Wednesday, January 26, 2022

American Indian Movement leader Clyde Bellecour dies at 85

MINNEAPOLIS (AP) – Clyde Bellecour, leader of the Native American civil rights struggle and founder of the American Indian Movement, has died. He was 85.

Bellecourt died Tuesday morning of cancer at his Minneapolis home, his wife Peggy Bellecourt told the Star Tribune. Lisa Bellanger, the current co-director of AIM, also confirmed his death to the Associated Press.

“Clyde was a really good person and influenced a lot of people,” said Winona LaDuke, American Indian activist and executive director of Honor the Earth, an environmental awareness raising organization for indigenous peoples. “He had a big impact on my life.”

Bellecour co-founded the 1968 American Indian Movement, which began as a local organization in Minneapolis to combat police brutality and discrimination against Native Americans.

One of the group’s early actions was to organize a patrol to track allegations of harassment and police brutality against Native Americans who settled in Minneapolis, where AIM is based. The participants had cameras, asked the police for badge numbers, and monitored the movement of radio scanners for any mention of anyone they might recognize as indigenous to make sure their rights were not being violated.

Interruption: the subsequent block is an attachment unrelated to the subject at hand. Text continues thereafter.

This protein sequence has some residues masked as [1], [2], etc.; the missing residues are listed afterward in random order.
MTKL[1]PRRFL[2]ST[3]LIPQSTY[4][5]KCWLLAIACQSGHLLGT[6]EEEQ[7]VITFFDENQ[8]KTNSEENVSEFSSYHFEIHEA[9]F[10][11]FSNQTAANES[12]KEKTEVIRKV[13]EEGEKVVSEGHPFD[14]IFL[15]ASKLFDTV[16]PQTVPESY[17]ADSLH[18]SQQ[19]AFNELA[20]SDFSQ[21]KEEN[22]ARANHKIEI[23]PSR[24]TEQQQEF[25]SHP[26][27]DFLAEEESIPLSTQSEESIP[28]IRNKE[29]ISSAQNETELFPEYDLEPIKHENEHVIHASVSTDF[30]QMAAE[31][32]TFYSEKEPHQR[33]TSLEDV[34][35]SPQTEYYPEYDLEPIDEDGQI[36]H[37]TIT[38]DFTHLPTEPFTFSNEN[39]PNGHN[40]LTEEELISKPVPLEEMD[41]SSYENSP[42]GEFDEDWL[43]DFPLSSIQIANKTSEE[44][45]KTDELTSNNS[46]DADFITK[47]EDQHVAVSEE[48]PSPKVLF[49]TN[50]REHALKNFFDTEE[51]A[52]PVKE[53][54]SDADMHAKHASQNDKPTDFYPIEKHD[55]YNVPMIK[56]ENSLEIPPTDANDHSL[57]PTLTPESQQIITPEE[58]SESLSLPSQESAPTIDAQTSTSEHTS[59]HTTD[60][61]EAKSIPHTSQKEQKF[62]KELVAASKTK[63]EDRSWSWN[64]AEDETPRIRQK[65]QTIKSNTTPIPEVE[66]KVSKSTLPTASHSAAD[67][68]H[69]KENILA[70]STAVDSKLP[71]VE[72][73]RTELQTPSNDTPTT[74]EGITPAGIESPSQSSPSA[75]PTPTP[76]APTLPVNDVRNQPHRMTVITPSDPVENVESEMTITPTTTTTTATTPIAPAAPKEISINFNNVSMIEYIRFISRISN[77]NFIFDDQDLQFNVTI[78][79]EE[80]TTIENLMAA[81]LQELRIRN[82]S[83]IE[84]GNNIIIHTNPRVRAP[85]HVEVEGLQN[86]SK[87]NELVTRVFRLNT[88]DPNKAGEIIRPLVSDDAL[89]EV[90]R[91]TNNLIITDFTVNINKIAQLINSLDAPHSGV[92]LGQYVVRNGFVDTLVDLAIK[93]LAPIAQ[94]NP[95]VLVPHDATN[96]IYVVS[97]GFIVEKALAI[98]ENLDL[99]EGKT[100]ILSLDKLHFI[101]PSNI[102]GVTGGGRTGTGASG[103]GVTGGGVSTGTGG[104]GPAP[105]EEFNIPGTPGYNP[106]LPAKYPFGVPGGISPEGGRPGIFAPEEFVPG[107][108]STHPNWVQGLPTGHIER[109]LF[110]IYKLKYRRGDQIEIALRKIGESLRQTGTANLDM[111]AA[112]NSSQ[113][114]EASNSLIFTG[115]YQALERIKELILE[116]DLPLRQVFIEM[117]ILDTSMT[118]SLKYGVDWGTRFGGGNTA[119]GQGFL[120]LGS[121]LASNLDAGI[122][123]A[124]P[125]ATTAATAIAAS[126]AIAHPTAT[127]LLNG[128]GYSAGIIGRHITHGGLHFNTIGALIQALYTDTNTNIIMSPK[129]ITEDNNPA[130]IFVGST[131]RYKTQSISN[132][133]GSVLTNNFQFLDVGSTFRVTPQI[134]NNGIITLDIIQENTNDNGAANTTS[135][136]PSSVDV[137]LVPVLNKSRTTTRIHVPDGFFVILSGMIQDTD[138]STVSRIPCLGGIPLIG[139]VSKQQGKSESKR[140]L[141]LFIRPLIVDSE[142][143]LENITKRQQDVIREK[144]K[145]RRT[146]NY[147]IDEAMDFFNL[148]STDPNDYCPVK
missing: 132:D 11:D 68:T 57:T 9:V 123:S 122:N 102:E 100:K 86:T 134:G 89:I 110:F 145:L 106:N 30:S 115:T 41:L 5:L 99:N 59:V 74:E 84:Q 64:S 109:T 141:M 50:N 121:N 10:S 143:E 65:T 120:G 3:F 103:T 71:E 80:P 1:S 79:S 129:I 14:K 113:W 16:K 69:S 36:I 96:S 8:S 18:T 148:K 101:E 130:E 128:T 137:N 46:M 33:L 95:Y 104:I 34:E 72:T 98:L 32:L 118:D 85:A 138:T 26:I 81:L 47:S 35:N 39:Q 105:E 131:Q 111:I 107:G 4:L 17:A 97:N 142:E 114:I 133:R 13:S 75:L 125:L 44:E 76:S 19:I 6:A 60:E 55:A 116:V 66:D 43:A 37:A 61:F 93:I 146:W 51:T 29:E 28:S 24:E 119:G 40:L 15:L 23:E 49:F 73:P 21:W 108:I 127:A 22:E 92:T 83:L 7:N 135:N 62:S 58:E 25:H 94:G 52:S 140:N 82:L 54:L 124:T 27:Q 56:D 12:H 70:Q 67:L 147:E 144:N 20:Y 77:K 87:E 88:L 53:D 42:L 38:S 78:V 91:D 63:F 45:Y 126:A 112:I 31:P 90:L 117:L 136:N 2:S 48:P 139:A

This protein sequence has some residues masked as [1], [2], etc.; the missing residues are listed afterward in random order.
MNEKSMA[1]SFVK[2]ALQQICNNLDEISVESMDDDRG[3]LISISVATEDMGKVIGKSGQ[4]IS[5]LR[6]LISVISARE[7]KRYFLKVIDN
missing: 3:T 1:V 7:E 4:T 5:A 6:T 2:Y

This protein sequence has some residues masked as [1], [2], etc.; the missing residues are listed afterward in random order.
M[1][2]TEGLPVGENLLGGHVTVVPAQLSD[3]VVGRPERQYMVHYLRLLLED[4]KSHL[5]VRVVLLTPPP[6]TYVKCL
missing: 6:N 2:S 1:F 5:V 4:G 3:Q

The group quickly became a national force. In the 1970s, he spearheaded a series of major national protests, including a 1972 march to Washington, DC, titled “Trail of Broken Treaties.”

READ MORE: Why more and more people are celebrating Indigenous peoples Day

At times, the tactics of the American Indian Movement were militant, leading to a split in the group. In one of their most famous actions, the group captured Wounded Knee on the Pine Ridge Reservation in South Dakota in 1973 in protest against the US government and tribes. The 71-day occupation turned violent, with two people killed in the shootout.

The group identified incidents of cultural appropriation, provided vocational training, sought to improve housing and education for indigenous peoples, provided legal assistance, highlighted environmental injustice, and questioned government policies that were considered anti-indigenous.

Bellecour was born and raised on the White Land Indian Reservation. His Ojibwe name is Nee-gon-we-way-we-dun, which means “Thunder before the storm.” According to Bellanger, he was the sole surviving founder of the AIM movement.

Bellecour was among those who protested against the 1992 Super Bowl in Minneapolis when the Washington football team beat the Buffalo Bills. The Washington team ditched their old name in 2020 after decades of criticism that was offensive to Native Americans and pressure from sponsors amid national retribution for the race in the United States. Bellecour has long called for the team’s name to be changed.

Bellanger said condolences come from all over the world.

“He was famous all over the world,” she said.

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